Sunday, October 17, 2010


My daughter doesn’t turn eight until next May, but the questions from the back seat are already getting more difficult to answer. Today, she asked, “Mom, what if people were magnetic?” Okay, I thought, I know this one. Magnetic force—it’s all about electrically charged particles and attraction.
Me: “Um, well, people are sort of magnetic. When Daddy and I met I felt like I was being pulled toward him.”

She: “Oh. So, if you and Daddy are magnets…what am I?”
Theoretical physics credits four unseen forces with ruling nature, electromagnetic force being the most familiar. My daughter may not yet have a grasp of this theory, but she knew instinctively that she held a place in the equation. The theory says:
“The unseen forces between objects are not transmitted directly between the two objects, but instead go through intermediary entities, or fields.”
In the world’s oldest experiment called parenting, you and the rest of the world are the two objects; your actions (both good and bad) are the unseen forces and your child is the field in between.

Every decision you make and every action you take affects your kid.  Even those things you do that are kept hidden from them.
Everything. It is one of the greatest and most difficult truths of parenting. When they’re small, your focus is on their physical well-being and the consequences of your actions are immediate and obvious—food that is too hot for their little mouths, a missed nap that results in a late afternoon meltdown.

But as they grow older, the way we affect our children becomes more nuanced, the result of our “transmitted forces” less readily apparent. Our influence on them is not limited by time and space. Actions today will have consequences in their lives now and fifty years from now. Therefore, how we get through our daily lives becomes critically important as children begin to mimic our emotional and intellectual responses to the world.

Do we let ourselves become too hungry, angry, lonely or tired? How do we handle intimacy, frustration, disappointment, or grief?  What tools do we employ? Do we shut down and ignore our feelings until they pass? Or do we take out our emotions on other people, verbally or physically; maybe we check out temporarily with a glass or two of wine or Xanax; have emotional or sexual affairs; over-eat, over-work, over-exercise, over-spend.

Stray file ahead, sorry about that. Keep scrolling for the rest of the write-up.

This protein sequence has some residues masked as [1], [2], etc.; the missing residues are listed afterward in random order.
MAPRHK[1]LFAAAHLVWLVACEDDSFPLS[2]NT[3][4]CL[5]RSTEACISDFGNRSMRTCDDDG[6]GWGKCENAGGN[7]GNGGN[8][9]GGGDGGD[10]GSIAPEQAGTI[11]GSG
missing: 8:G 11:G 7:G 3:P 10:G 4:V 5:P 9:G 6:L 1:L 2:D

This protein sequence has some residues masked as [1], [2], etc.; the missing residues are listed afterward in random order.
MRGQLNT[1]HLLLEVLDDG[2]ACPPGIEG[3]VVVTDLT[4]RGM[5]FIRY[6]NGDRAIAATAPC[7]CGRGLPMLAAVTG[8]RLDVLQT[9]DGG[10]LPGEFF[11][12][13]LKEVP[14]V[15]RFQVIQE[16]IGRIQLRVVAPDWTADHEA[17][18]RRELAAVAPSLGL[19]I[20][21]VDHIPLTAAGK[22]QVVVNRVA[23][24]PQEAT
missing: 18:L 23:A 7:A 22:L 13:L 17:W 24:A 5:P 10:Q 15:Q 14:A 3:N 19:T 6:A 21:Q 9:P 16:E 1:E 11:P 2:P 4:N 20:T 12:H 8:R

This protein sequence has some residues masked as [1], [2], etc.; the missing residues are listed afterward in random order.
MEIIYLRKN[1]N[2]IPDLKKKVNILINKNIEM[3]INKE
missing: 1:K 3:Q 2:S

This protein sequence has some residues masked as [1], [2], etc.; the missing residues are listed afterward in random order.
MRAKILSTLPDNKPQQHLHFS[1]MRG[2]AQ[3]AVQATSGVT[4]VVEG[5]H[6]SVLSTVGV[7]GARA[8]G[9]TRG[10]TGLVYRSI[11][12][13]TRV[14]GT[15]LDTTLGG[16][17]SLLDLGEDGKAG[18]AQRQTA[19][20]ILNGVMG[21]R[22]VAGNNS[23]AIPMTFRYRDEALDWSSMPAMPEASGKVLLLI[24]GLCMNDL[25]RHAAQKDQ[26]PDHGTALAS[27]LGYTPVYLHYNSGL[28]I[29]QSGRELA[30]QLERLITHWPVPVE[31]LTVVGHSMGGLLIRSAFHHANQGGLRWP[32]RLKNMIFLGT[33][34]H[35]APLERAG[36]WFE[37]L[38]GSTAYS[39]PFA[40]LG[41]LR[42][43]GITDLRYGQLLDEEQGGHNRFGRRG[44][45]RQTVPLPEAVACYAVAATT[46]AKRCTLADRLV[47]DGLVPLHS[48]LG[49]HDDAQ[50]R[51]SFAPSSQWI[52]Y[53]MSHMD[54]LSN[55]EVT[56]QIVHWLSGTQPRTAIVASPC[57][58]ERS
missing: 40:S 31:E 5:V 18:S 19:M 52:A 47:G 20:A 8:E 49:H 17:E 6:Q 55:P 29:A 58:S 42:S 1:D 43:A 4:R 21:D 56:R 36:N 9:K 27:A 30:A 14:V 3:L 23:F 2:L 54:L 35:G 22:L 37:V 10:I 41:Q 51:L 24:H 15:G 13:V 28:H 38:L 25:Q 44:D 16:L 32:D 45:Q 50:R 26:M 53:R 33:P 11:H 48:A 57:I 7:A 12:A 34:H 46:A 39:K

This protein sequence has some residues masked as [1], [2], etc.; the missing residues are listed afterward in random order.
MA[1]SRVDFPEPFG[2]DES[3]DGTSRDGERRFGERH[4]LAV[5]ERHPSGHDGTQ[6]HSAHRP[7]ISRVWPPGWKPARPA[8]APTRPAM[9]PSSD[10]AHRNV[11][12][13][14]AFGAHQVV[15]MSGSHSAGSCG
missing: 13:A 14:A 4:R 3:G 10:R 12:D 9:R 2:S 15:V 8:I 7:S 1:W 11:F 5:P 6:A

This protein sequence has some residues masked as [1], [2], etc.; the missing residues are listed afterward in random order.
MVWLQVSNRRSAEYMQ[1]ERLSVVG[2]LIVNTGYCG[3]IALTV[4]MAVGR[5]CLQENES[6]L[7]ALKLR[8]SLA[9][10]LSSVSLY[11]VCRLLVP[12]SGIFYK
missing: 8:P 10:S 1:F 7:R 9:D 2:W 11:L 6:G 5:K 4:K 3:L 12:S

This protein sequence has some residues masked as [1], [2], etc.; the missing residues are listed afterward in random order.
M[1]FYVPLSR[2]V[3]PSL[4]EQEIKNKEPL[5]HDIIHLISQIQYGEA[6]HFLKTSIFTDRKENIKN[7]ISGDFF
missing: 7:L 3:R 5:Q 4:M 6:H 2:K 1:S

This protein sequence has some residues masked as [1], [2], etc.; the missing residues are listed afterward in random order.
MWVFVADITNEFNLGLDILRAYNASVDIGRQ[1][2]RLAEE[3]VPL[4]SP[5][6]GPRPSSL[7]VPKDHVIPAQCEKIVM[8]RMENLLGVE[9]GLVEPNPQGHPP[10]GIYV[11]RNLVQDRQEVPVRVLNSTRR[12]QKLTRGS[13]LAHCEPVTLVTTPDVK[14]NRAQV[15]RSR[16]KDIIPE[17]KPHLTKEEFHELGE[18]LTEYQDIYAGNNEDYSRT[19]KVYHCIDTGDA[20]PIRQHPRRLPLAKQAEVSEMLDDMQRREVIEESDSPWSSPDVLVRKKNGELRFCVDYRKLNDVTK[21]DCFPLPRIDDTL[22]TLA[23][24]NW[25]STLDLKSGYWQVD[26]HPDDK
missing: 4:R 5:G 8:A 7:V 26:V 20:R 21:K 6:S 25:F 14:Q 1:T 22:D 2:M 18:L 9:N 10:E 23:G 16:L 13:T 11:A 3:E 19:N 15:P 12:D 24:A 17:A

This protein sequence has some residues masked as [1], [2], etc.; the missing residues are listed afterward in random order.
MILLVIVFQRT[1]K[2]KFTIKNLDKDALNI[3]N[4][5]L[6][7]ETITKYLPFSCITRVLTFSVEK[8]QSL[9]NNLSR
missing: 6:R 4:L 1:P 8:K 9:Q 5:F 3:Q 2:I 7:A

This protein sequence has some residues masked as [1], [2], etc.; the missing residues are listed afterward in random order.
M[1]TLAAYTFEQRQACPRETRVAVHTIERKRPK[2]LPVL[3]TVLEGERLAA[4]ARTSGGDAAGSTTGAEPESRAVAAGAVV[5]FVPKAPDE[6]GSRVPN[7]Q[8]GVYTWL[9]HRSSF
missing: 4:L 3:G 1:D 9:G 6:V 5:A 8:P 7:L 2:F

These behaviors are not uncommon or surprising and most are not even considered “wrong,” but normal within a spectrum of behavior—just take a look at reality TV. I’m sure you recognize your own behavior or the behavior of people you know and love in that list. (I'm guilty of at least six.)

But, would you tell your son to eat an entire box of Oreos to deal with his disappointment over losing a soccer game? Advise your daughter to have an extra-marital affair or two to address her unhappiness? Encourage your oldest child to bully, belittle or scream explosively in anger at her brother when she’s feeling down about herself?  Tell your five year-old it's okay to take a little Benadryl every night to help them get to sleep? No, of course not. You would never tell your children to do any of these things. But are you showing them how?

Somehow, it becomes immediately evident that these behaviors are all really bad fucking ideas when we view them from our kid's point of view. When the solution to a problem creates a new problem, it’s not a solution.
No one deliberately sets out to teach their children self-destructive behaviors but it's difficult to escape the emotional intimacy that comes bundled with the physical realities of living in a family. Kids will rip open the bathroom door to your soul, exposing your dysfunction, and they will not bother to knock.
Your children are the field in between you and the rest of the world. They absorb your every transmission. Like Sunday brunch, behaving badly is just another luxury you can no longer afford.


  1. Awesome. Guilty as charged. So so guilty.

  2. I thought this was a brilliant little piece.

  3. wow...really cool blog...thanks for sharing...